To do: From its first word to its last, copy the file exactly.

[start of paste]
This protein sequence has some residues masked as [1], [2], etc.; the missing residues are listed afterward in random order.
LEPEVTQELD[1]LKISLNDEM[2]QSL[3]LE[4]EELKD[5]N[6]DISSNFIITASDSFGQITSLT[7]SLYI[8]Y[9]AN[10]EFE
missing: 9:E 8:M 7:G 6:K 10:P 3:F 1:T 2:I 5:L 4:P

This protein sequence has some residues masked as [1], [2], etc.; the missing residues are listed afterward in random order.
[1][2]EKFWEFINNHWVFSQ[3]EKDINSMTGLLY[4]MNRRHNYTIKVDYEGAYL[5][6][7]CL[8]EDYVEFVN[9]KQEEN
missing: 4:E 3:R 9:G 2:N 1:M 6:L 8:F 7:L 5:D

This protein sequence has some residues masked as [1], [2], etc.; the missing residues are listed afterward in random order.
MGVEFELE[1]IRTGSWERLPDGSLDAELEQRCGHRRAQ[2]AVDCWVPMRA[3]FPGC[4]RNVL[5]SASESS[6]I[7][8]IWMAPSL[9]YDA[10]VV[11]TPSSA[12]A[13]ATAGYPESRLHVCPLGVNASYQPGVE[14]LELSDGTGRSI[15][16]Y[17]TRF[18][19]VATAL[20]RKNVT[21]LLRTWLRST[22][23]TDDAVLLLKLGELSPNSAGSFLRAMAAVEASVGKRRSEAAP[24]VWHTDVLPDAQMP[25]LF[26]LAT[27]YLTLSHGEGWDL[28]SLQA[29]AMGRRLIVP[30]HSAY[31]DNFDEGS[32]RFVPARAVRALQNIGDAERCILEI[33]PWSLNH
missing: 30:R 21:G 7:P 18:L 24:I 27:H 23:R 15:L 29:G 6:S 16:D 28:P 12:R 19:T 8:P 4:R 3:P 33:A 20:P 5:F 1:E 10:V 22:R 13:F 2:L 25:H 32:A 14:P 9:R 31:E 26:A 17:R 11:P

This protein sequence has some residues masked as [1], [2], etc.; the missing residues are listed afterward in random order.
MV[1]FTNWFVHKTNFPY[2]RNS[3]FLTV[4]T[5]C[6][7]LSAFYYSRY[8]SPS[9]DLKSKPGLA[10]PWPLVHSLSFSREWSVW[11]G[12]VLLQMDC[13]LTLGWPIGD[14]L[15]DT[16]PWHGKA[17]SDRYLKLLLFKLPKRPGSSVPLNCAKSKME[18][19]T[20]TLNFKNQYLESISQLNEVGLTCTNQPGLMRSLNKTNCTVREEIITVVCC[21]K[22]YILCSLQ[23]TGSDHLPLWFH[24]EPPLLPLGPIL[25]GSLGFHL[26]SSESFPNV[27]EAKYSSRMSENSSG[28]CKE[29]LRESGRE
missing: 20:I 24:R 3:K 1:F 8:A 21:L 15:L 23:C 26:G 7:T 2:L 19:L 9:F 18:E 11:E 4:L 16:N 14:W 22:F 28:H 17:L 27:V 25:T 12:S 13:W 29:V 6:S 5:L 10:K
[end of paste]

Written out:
This protein sequence has some residues masked as [1], [2], etc.; the missing residues are listed afterward in random order.
LEPEVTQELD[1]LKISLNDEM[2]QSL[3]LE[4]EELKD[5]N[6]DISSNFIITASDSFGQITSLT[7]SLYI[8]Y[9]AN[10]EFE
missing: 9:E 8:M 7:G 6:K 10:P 3:F 1:T 2:I 5:L 4:P

This protein sequence has some residues masked as [1], [2], etc.; the missing residues are listed afterward in random order.
[1][2]EKFWEFINNHWVFSQ[3]EKDINSMTGLLY[4]MNRRHNYTIKVDYEGAYL[5][6][7]CL[8]EDYVEFVN[9]KQEEN
missing: 4:E 3:R 9:G 2:N 1:M 6:L 8:F 7:L 5:D

This protein sequence has some residues masked as [1], [2], etc.; the missing residues are listed afterward in random order.
MGVEFELE[1]IRTGSWERLPDGSLDAELEQRCGHRRAQ[2]AVDCWVPMRA[3]FPGC[4]RNVL[5]SASESS[6]I[7][8]IWMAPSL[9]YDA[10]VV[11]TPSSA[12]A[13]ATAGYPESRLHVCPLGVNASYQPGVE[14]LELSDGTGRSI[15][16]Y[17]TRF[18][19]VATAL[20]RKNVT[21]LLRTWLRST[22][23]TDDAVLLLKLGELSPNSAGSFLRAMAAVEASVGKRRSEAAP[24]VWHTDVLPDAQMP[25]LF[26]LAT[27]YLTLSHGEGWDL[28]SLQA[29]AMGRRLIVP[30]HSAY[31]DNFDEGS[32]RFVPARAVRALQNIGDAERCILEI[33]PWSLNH
missing: 30:R 21:G 7:P 18:L 24:I 27:H 23:R 15:L 29:G 6:S 16:D 28:P 12:R 19:T 8:P 4:R 3:P 33:A 20:P 5:F 1:E 10:V 22:R 13:F 2:L 25:H 32:A 14:P 9:R 31:E 26:A 17:R 11:P

This protein sequence has some residues masked as [1], [2], etc.; the missing residues are listed afterward in random order.
MV[1]FTNWFVHKTNFPY[2]RNS[3]FLTV[4]T[5]C[6][7]LSAFYYSRY[8]SPS[9]DLKSKPGLA[10]PWPLVHSLSFSREWSVW[11]G[12]VLLQMDC[13]LTLGWPIGD[14]L[15]DT[16]PWHGKA[17]SDRYLKLLLFKLPKRPGSSVPLNCAKSKME[18][19]T[20]TLNFKNQYLESISQLNEVGLTCTNQPGLMRSLNKTNCTVREEIITVVCC[21]K[22]YILCSLQ[23]TGSDHLPLWFH[24]EPPLLPLGPIL[25]GSLGFHL[26]SSESFPNV[27]EAKYSSRMSENSSG[28]CKE[29]LRESGRE
missing: 20:I 24:R 3:K 1:F 8:A 21:L 15:L 23:C 26:G 7:T 2:L 19:L 9:F 18:E 11:E 4:L 16:N 14:W 22:F 28:H 17:L 27:V 25:T 12:S 13:W 29:V 6:S 5:L 10:K